India Masala

Bollywood and culture in an emerging India

Aiyyaa: Theatre of the absurd

October 12, 2012

Director Sachin Kundalkar’s “Aiyyaa” is based on one of three stories in his earlier Marathi film called “Gandha”. The story, about a girl who falls in love with a man because of the way he smells, is 30 minutes long, simply and honestly told. There are are no frills, no side characters and certainly no sign of any of the absurdity that Kundalkar brings to “Aiyyaa”.

It is very difficult to slot Aiyyaa into a genre. There are strains of comedy, drama, romance and the absurd in the film. There is also over-the-top risqué humour and some raunchy song sequences that will remind you of late night music shows on Tamil channels.

What it doesn’t have is something that binds all of this together. Kundalkar makes a bizarre mash-up of several genres and ends up with a film that doesn’t do justice to any.

Rani Mukerji plays Meenakshi Deshpande, a middle-class Maharashtrian girl who lives with her madcap family in Pune and dreams of escaping from her dreary existence. In her dreams, she is Madhuri Dixit, Sridevi and Juhi Chawla, chasing her knight in shining armour, but in reality she has to deal with a blind grandmother in a wheelchair, who flashes her gold teeth, a younger brother who roams the streets at night looking for stray dogs to bring home, and Maina, her colleague who has to be the funniest and weirdest character in the film by far.

Maina (Anita Date) wears bizarre clothes (in one scene she wears a police tape with “crime scene – do not enter” written on it strapped around her torso, with silk shorts and fishnet stockings) and guzzles vodka from a monkey-shaped rubber water bottle. A scene between Maina and Meenakshi’s brother towards the end of the film will make you want to turn your eyes away (Or not, depending on what you like to watch on screen).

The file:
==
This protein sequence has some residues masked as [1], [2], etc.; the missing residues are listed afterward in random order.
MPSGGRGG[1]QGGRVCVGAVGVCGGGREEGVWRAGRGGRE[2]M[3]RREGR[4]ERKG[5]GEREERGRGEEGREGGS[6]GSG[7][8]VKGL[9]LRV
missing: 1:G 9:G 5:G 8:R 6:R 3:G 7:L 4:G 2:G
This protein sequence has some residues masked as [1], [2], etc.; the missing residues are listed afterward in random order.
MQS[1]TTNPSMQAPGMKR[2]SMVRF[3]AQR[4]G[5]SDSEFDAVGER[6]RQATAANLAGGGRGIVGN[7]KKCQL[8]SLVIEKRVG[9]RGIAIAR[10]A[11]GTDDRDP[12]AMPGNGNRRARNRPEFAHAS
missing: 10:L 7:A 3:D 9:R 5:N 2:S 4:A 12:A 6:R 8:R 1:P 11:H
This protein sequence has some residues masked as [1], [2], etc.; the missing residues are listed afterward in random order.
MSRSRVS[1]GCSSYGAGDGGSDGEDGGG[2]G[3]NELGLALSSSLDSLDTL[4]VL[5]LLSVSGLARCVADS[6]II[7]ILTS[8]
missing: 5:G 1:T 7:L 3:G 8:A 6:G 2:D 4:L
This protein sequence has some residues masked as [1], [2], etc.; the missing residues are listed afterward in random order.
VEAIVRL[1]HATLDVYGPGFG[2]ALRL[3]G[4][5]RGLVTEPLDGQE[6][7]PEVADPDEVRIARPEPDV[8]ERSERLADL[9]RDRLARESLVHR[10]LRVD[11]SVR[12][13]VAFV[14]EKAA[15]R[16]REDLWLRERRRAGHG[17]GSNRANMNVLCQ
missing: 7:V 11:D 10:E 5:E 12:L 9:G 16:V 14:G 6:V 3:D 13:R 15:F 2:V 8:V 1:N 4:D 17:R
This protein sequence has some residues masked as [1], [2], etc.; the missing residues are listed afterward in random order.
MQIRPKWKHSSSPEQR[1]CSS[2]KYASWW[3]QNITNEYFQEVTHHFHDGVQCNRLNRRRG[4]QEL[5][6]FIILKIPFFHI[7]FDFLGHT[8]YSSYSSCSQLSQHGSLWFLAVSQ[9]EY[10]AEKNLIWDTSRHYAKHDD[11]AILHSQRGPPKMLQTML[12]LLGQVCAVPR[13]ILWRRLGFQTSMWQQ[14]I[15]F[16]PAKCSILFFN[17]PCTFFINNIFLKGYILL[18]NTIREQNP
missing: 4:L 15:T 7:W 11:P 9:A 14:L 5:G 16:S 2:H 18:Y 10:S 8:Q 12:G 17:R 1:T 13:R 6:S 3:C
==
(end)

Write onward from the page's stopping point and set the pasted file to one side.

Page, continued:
Meenakshi has a crush on mystery man Surya Iyer (Prithviraj Sukumaran) who, according to Maina, is an alcoholic and has squandered away his father’s vast wealth over his addiction. Meenakshi lusts openly after Surya, a pleasant change in Indian cinema, where it is usually the other way round. But she does nothing to actually tell him about her feelings until the very last minute.

Meanwhile, her parents fix her up with a “good Maharashtrian boy” Madhav (Subodh Bhave). Torn between her desire for Surya and her desire to please her parents, Meenakshi isn’t sure which way to go.

Kundalkar has a tough task extending a half hour-long story into a two-and-a-half hour film and he fills the space with lots of unnecessary gags and over-the-top characters. Over-the-top isn’t necessarily bad, but it has to be good enough for the viewer to submit to it completely and this film doesn’t achieve that. So instead of laughing with the characters, you are laughing at them.

Some scenes involving Meenakshi’s crazy grandmother and Maina will make you grind your teeth. Kundalkar makes Prithviraj the object of desire, keeping him at a distance from the protagonist and the audience, so we never get a sense of his character.

Rani Mukerji is the saving grace in what is otherwise a lost cause. She tries hard to make sense of the film for you and at times, succeeds. If only her romance track with Prithivraj had more than just her sniffing his clothes, this film could have gone somewhere. If you have to, watch it for her.

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